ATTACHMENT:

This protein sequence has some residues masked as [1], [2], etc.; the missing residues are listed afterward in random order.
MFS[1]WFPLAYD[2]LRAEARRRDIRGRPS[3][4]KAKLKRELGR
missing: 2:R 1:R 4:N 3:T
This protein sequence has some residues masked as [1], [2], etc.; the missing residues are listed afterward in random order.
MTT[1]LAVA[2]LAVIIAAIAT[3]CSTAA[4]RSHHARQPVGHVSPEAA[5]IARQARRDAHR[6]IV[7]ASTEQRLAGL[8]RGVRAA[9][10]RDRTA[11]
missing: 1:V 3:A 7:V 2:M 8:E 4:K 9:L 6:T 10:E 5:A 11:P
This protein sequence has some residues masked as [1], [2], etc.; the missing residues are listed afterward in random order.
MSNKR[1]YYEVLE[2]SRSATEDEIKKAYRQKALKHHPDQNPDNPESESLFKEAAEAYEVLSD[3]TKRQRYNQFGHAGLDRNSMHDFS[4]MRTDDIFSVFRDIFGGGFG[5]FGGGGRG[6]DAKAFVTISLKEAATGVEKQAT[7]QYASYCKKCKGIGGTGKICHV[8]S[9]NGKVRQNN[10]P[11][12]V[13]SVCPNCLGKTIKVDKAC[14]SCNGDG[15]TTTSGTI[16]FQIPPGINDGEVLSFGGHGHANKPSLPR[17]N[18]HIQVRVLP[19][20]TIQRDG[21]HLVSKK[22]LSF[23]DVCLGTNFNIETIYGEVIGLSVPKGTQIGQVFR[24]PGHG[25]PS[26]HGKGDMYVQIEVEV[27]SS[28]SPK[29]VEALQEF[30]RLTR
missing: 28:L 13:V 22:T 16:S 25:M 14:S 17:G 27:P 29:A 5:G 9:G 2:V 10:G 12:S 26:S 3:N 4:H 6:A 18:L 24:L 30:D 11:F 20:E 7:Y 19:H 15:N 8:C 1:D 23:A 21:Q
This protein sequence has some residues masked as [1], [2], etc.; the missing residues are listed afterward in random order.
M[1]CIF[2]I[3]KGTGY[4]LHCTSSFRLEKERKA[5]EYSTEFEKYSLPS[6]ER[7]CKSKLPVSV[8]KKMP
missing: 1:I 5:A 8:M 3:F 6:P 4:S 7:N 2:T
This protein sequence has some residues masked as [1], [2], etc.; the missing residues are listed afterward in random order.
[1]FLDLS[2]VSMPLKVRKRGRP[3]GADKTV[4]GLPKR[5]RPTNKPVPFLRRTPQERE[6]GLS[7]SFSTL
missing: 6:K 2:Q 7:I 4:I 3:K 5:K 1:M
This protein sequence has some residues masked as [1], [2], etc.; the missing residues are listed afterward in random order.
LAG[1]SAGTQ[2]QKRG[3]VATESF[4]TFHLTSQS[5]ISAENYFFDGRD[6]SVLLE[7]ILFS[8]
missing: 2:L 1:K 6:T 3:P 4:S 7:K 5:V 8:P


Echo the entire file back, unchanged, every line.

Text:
This protein sequence has some residues masked as [1], [2], etc.; the missing residues are listed afterward in random order.
MFS[1]WFPLAYD[2]LRAEARRRDIRGRPS[3][4]KAKLKRELGR
missing: 2:R 1:R 4:N 3:T
This protein sequence has some residues masked as [1], [2], etc.; the missing residues are listed afterward in random order.
MTT[1]LAVA[2]LAVIIAAIAT[3]CSTAA[4]RSHHARQPVGHVSPEAA[5]IARQARRDAHR[6]IV[7]ASTEQRLAGL[8]RGVRAA[9][10]RDRTA[11]
missing: 1:V 3:A 7:V 2:M 8:E 4:K 9:L 6:T 10:E 5:A 11:P
This protein sequence has some residues masked as [1], [2], etc.; the missing residues are listed afterward in random order.
MSNKR[1]YYEVLE[2]SRSATEDEIKKAYRQKALKHHPDQNPDNPESESLFKEAAEAYEVLSD[3]TKRQRYNQFGHAGLDRNSMHDFS[4]MRTDDIFSVFRDIFGGGFG[5]FGGGGRG[6]DAKAFVTISLKEAATGVEKQAT[7]QYASYCKKCKGIGGTGKICHV[8]S[9]NGKVRQNN[10]P[11][12]V[13]SVCPNCLGKTIKVDKAC[14]SCNGDG[15]TTTSGTI[16]FQIPPGINDGEVLSFGGHGHANKPSLPR[17]N[18]HIQVRVLP[19][20]TIQRDG[21]HLVSKK[22]LSF[23]DVCLGTNFNIETIYGEVIGLSVPKGTQIGQVFR[24]PGHG[25]PS[26]HGKGDMYVQIEVEV[27]SS[28]SPK[29]VEALQEF[30]RLTR
missing: 28:L 13:V 22:T 16:S 25:M 14:S 17:G 27:P 29:A 5:G 9:G 2:V 10:G 12:S 26:S 3:N 4:H 6:A 18:L 24:L 30:D 11:F 20:E 7:Y 19:H 15:N 8:C 1:D 23:A 21:Q
This protein sequence has some residues masked as [1], [2], etc.; the missing residues are listed afterward in random order.
M[1]CIF[2]I[3]KGTGY[4]LHCTSSFRLEKERKA[5]EYSTEFEKYSLPS[6]ER[7]CKSKLPVSV[8]KKMP
missing: 1:I 5:A 8:M 3:F 6:P 4:S 7:N 2:T
This protein sequence has some residues masked as [1], [2], etc.; the missing residues are listed afterward in random order.
[1]FLDLS[2]VSMPLKVRKRGRP[3]GADKTV[4]GLPKR[5]RPTNKPVPFLRRTPQERE[6]GLS[7]SFSTL
missing: 6:K 2:Q 7:I 4:I 3:K 5:K 1:M
This protein sequence has some residues masked as [1], [2], etc.; the missing residues are listed afterward in random order.
LAG[1]SAGTQ[2]QKRG[3]VATESF[4]TFHLTSQS[5]ISAENYFFDGRD[6]SVLLE[7]ILFS[8]
missing: 2:L 1:K 6:T 3:P 4:S 7:K 5:V 8:P